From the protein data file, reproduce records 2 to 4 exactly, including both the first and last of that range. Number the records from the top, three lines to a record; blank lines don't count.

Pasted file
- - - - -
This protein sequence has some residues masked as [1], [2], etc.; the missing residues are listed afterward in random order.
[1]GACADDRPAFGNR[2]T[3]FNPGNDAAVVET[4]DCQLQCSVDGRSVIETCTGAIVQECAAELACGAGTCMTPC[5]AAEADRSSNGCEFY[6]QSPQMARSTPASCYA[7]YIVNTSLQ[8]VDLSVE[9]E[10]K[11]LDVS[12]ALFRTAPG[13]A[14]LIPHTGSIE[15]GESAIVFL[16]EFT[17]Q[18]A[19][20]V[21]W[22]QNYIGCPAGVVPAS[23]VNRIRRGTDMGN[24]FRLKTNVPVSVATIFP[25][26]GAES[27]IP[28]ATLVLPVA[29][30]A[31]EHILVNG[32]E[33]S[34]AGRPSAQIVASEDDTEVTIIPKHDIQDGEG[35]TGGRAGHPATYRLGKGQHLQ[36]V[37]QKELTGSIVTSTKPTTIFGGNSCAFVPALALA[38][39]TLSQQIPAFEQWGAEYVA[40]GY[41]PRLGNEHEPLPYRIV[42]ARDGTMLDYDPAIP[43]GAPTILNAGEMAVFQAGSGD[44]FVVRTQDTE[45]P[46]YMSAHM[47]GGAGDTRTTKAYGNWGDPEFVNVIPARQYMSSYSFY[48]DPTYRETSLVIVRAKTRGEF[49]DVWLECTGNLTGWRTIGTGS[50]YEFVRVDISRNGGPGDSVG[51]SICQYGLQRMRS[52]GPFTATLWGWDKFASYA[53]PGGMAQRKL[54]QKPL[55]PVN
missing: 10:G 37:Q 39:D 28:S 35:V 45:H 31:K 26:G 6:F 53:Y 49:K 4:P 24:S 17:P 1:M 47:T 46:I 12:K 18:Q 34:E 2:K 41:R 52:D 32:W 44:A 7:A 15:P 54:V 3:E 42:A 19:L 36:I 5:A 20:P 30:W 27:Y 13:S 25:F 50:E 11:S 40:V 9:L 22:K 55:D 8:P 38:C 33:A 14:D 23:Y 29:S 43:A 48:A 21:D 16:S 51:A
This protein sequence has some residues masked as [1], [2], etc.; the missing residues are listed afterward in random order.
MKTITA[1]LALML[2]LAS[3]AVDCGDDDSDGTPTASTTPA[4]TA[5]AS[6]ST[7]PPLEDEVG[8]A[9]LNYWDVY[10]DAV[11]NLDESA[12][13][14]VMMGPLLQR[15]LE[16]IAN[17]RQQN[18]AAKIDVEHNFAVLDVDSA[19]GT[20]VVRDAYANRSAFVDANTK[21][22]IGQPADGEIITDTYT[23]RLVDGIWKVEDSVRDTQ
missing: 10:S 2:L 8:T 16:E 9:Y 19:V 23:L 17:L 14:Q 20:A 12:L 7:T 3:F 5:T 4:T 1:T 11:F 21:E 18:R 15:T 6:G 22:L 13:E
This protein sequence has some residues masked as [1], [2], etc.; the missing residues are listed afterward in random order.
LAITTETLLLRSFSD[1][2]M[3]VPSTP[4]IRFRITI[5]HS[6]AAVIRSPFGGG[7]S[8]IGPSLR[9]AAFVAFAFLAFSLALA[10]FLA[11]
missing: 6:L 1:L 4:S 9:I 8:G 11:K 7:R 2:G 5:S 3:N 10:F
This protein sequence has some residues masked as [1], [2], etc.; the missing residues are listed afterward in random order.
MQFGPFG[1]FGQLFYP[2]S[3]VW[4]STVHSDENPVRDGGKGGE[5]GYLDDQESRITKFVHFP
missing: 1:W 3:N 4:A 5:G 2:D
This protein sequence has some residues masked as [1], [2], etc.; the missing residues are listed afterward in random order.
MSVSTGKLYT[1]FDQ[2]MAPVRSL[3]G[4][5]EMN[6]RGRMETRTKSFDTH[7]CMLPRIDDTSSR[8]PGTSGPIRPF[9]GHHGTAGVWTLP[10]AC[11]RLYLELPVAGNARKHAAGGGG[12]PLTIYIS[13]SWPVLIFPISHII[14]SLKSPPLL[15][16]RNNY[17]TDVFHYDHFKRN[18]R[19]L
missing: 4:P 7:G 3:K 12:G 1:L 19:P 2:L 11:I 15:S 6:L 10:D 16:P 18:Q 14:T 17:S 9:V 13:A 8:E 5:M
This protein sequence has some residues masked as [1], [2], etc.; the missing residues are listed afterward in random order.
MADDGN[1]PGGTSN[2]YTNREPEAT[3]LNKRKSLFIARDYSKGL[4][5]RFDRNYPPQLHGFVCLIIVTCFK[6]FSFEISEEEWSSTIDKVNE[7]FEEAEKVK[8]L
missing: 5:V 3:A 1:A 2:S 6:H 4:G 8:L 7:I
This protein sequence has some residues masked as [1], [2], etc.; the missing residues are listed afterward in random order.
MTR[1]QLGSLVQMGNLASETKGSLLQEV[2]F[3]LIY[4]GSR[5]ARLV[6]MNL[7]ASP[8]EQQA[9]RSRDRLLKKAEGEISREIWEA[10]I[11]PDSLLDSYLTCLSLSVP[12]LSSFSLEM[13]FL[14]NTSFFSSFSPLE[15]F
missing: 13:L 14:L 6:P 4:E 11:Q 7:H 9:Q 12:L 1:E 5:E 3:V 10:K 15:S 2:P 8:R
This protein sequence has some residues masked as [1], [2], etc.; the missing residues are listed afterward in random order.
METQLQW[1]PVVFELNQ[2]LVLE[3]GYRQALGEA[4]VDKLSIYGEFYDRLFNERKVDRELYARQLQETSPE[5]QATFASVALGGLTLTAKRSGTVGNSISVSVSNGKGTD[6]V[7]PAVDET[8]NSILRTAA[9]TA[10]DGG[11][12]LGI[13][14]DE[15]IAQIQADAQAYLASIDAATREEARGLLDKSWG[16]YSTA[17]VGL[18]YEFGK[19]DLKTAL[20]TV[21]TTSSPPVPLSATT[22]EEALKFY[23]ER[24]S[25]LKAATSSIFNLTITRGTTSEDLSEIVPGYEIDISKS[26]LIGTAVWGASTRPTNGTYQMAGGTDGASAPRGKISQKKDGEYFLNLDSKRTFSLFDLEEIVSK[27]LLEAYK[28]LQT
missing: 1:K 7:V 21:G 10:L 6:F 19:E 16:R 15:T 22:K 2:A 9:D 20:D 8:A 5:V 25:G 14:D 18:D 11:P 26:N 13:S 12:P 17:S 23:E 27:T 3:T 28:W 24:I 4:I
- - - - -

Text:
This protein sequence has some residues masked as [1], [2], etc.; the missing residues are listed afterward in random order.
MKTITA[1]LALML[2]LAS[3]AVDCGDDDSDGTPTASTTPA[4]TA[5]AS[6]ST[7]PPLEDEVG[8]A[9]LNYWDVY[10]DAV[11]NLDESA[12][13][14]VMMGPLLQR[15]LE[16]IAN[17]RQQN[18]AAKIDVEHNFAVLDVDSA[19]GT[20]VVRDAYANRSAFVDANTK[21][22]IGQPADGEIITDTYT[23]RLVDGIWKVEDSVRDTQ
missing: 10:S 2:L 8:T 16:E 9:Y 19:V 23:L 17:L 14:Q 20:A 12:L 7:T 3:F 5:T 4:T 1:T 11:F 21:E 18:R 15:T 6:G 22:L 13:E
This protein sequence has some residues masked as [1], [2], etc.; the missing residues are listed afterward in random order.
LAITTETLLLRSFSD[1][2]M[3]VPSTP[4]IRFRITI[5]HS[6]AAVIRSPFGGG[7]S[8]IGPSLR[9]AAFVAFAFLAFSLALA[10]FLA[11]
missing: 6:L 1:L 4:S 9:I 8:G 11:K 7:R 2:G 5:S 3:N 10:F
This protein sequence has some residues masked as [1], [2], etc.; the missing residues are listed afterward in random order.
MQFGPFG[1]FGQLFYP[2]S[3]VW[4]STVHSDENPVRDGGKGGE[5]GYLDDQESRITKFVHFP
missing: 1:W 3:N 4:A 5:G 2:D